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Do you need to worry about shingles if you had chickenpox vaccine?

In the latest Vaccine Smarts column, Drs. Megan Berman and Richard Rupp discussed the odds of getting shingles after having a chickenpox vaccination. “You cannot catch shingles from people with shingles,” they wrote. “Rather, unvaccinated people who have never had chickenpox can develop chickenpox when they come in contact with a shingles rash. Your vaccination should keep you from catching chickenpox.”

Butterflies benefit our habitat, our souls

“If you have some time this week, find some butterflies, or better yet, let them find you,” wrote Dr. Victor S. Sierpina in his column. “Enjoy watching them do their cosmic dance. You will feel lighter yet more centered, knowing that small things can make big differences.”

6 quick home improvements when someone suddenly needs extra care

​To make a main-floor bedroom as comfortable and safe as possible, Elena Volpi, M.D., director of the Sealy Center on Aging at the University of Texas Medical Branch at Galveston, suggests removing area rugs to prevent tripping and adding night-lights for middle-of-the-night bathroom trips. Make sure furniture including side tables, footstools, benches and storage items are removed from the path to the bathroom, for example.​

Willing your body to medical science

Drs. Victor Sierpina and Michelle Sierpina wrote about UTMB’s Willed Body program. “At UTMB, students and faculty begin each dissection session with a moment of silence to honor the donor. Students learn the sacred trust of donors and the beginnings of respect, ethics, and patient-centered care.”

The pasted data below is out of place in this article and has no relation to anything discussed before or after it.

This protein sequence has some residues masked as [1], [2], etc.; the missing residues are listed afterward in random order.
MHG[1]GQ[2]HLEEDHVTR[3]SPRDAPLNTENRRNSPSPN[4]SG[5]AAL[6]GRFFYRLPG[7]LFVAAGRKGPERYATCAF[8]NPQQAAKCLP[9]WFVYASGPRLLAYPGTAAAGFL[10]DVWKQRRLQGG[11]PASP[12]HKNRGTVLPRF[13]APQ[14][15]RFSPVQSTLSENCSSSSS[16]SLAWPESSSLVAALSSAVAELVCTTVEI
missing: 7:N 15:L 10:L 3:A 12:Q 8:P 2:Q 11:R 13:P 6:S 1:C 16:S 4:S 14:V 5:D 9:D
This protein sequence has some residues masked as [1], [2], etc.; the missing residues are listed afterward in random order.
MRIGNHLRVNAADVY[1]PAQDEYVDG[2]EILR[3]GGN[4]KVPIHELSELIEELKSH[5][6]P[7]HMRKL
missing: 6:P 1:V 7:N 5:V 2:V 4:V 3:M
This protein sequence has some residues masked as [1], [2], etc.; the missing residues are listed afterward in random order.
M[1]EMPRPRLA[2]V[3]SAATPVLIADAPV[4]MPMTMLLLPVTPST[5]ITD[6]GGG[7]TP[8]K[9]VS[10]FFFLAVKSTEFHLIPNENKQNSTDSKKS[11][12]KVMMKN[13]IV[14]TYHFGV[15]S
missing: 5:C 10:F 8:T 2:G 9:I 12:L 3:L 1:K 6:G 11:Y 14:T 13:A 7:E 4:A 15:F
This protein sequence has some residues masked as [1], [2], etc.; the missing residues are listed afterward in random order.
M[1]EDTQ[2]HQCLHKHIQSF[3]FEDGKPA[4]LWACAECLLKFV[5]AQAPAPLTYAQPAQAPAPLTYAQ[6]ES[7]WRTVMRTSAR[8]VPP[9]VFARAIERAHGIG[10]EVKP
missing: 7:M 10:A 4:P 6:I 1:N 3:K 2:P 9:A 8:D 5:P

An improvement in heart and stroke disease diagnosis

A new blood test developed by the biomedical technology company SomaLogic in Boulder, Colorado, focuses on proteins in the blood that could provide an early warning for heart disease and stroke patients. Drs. Norbert Herzog and David Niesel discuss the research in Medical Discovery News.

Certain flu shots can better protect older adults

Adults 65 and older should receive either Fluzone HD or Fluad, explained Drs. Meagan Berman and Richard Rupp in Vaccine Smarts. If these options are not available, Flublok is the next best thing, and it is a good choice for adults 50 to 64 years of age. Still, if none of these three are available, a standard injected flu vaccine is much better than remaining unvaccinated.

Sleep can be divided into 16 distinct types

Recently, a large study in Great Britain has examined how humans sleep. The researchers classified sleep patterns into five different clusters and 16 different types of sleep. It is so much more complex than most of us ever imagined, wrote Drs. Norbert Herzog and David Niesel in Medical Discovery News.

Is there a cancer-fighting diet?

“We know that vegetables, including beans, leafy greens, tomatoes, squashes, onions and fruits have many chemicals, such as flavonoids, carotenoids, fiber, vitamins, minerals and additional bioactive substances that can help in preventing cancer,” wrote Dr. Victor S. Sierpina in his column.

Can I get COVID and flu shots at the same time?

In the latest Vaccine Smarts column, Drs. Megan Berman and Richard Rupp offered a Q&A on the new COVID-19 bivalent boosters. And the answer is yes, you can get your COVID and flu shots at the same time.